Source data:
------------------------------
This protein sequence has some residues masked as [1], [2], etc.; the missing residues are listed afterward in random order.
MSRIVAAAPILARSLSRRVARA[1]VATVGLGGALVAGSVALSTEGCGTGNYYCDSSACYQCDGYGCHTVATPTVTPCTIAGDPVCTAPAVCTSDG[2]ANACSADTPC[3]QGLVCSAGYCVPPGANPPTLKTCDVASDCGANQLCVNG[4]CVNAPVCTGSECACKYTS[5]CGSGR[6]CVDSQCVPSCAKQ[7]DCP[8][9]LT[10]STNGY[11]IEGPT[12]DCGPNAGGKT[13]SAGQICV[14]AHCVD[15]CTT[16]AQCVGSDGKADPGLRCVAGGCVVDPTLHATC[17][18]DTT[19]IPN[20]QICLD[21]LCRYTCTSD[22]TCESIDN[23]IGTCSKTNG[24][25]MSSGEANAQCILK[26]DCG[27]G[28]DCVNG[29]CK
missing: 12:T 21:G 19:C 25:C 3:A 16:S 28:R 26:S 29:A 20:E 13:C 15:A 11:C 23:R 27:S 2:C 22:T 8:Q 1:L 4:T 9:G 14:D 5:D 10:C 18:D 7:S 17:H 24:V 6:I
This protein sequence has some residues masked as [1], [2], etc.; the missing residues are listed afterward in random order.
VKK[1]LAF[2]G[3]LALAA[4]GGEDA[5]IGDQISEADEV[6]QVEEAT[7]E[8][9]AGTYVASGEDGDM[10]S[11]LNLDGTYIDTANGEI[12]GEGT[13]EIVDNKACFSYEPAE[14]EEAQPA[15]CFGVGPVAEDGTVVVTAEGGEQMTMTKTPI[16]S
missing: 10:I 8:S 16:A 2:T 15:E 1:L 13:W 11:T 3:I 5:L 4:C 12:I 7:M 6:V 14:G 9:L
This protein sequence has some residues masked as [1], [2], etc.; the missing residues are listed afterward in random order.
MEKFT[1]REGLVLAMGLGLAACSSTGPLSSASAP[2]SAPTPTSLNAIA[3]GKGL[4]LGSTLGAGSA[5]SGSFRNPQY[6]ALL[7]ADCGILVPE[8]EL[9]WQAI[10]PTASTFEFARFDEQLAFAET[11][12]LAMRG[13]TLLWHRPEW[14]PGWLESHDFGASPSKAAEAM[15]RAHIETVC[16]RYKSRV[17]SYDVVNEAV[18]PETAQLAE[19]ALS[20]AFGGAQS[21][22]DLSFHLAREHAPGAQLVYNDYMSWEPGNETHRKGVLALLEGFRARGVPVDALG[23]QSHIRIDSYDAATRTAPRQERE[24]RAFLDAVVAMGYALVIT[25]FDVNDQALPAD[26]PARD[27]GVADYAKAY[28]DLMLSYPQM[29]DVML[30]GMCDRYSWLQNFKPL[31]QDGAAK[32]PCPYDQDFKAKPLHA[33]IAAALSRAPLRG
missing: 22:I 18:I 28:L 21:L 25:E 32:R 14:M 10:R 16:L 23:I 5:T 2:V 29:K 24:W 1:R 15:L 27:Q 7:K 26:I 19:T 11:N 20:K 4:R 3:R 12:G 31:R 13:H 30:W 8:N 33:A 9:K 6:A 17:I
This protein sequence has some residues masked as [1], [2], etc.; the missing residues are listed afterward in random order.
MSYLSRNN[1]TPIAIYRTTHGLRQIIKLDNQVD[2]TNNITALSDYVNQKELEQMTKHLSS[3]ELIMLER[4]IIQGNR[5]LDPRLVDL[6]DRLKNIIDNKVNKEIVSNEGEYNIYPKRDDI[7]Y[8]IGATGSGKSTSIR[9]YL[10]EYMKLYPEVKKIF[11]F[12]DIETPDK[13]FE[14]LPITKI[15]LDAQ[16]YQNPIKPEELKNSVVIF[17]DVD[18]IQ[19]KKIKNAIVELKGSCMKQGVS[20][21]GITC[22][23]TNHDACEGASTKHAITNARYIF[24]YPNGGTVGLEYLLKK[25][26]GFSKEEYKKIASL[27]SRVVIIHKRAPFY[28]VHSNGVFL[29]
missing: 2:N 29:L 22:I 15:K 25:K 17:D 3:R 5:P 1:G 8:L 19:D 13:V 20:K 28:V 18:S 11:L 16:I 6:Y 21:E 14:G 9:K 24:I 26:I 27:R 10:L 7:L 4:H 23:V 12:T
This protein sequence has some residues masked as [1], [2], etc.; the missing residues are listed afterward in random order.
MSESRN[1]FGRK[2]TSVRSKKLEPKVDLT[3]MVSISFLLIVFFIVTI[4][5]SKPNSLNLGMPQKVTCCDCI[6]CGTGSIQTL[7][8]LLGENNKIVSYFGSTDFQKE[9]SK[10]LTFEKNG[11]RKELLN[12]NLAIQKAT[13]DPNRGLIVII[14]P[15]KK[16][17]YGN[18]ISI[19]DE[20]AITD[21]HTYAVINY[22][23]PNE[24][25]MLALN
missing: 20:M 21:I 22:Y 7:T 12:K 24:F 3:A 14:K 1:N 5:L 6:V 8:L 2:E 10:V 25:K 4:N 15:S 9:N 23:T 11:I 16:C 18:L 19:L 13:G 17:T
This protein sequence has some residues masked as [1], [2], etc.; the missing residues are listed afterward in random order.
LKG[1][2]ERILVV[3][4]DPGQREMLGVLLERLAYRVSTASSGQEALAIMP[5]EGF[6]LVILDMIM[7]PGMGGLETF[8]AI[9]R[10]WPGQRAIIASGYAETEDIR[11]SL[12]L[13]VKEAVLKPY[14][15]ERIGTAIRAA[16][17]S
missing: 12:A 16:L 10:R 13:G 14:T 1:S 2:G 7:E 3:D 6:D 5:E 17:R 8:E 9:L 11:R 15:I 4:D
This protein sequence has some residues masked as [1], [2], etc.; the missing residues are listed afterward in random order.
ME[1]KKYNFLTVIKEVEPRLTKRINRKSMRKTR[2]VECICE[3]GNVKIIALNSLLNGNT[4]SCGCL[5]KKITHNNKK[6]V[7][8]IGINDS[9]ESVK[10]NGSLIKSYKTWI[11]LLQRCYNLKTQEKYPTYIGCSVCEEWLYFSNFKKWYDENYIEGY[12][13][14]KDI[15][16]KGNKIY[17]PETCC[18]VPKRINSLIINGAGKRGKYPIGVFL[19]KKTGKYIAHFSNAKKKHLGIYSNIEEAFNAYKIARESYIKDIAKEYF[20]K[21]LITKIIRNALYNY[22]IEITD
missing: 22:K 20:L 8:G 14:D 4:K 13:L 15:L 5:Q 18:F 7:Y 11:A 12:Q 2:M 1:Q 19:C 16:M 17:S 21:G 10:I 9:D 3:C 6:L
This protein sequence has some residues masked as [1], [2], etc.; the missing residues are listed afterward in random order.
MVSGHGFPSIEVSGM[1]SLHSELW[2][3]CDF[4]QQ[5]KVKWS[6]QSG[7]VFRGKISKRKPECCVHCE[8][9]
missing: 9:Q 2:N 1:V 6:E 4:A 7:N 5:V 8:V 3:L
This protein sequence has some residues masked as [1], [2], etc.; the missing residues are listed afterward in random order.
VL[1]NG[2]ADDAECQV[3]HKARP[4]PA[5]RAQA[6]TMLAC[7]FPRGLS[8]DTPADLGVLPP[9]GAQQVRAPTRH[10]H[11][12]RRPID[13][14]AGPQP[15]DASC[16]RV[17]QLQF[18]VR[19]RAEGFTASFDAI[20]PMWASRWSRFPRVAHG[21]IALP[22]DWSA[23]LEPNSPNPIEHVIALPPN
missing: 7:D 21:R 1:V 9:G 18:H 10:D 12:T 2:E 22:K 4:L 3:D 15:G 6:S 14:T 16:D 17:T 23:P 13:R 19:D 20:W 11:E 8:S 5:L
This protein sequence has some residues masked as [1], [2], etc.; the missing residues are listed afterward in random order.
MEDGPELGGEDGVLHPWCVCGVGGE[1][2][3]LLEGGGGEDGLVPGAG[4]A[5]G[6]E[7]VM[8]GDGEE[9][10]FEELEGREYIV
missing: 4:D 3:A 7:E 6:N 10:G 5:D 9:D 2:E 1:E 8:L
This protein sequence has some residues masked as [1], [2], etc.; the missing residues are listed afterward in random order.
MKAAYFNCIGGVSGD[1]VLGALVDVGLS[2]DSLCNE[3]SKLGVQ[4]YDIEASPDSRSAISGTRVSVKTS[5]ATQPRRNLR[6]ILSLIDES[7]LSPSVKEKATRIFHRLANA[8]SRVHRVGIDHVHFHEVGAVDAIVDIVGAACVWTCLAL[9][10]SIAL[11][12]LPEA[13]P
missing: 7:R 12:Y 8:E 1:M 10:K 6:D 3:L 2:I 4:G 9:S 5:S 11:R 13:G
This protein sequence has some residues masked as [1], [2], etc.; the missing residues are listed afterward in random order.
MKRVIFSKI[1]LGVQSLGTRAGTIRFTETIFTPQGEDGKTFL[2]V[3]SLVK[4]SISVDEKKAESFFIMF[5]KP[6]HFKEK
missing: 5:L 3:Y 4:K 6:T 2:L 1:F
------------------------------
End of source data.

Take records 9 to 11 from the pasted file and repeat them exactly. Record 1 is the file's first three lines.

This protein sequence has some residues masked as [1], [2], etc.; the missing residues are listed afterward in random order.
VL[1]NG[2]ADDAECQV[3]HKARP[4]PA[5]RAQA[6]TMLAC[7]FPRGLS[8]DTPADLGVLPP[9]GAQQVRAPTRH[10]H[11][12]RRPID[13][14]AGPQP[15]DASC[16]RV[17]QLQF[18]VR[19]RAEGFTASFDAI[20]PMWASRWSRFPRVAHG[21]IALP[22]DWSA[23]LEPNSPNPIEHVIALPPN
missing: 7:D 21:R 1:V 9:G 18:H 10:D 12:T 2:E 22:K 4:L 3:D 15:G 6:S 14:T 16:D 17:T 23:P 13:R 19:D 20:W 11:E 8:S 5:L
This protein sequence has some residues masked as [1], [2], etc.; the missing residues are listed afterward in random order.
MEDGPELGGEDGVLHPWCVCGVGGE[1][2][3]LLEGGGGEDGLVPGAG[4]A[5]G[6]E[7]VM[8]GDGEE[9][10]FEELEGREYIV
missing: 4:D 3:A 7:E 6:N 10:G 5:D 9:D 2:E 1:E 8:L
This protein sequence has some residues masked as [1], [2], etc.; the missing residues are listed afterward in random order.
MKAAYFNCIGGVSGD[1]VLGALVDVGLS[2]DSLCNE[3]SKLGVQ[4]YDIEASPDSRSAISGTRVSVKTS[5]ATQPRRNLR[6]ILSLIDES[7]LSPSVKEKATRIFHRLANA[8]SRVHRVGIDHVHFHEVGAVDAIVDIVGAACVWTCLAL[9][10]SIAL[11][12]LPEA[13]P
missing: 7:R 12:Y 8:E 1:M 10:K 6:D 3:L 2:I 4:G 9:S 5:S 11:R 13:G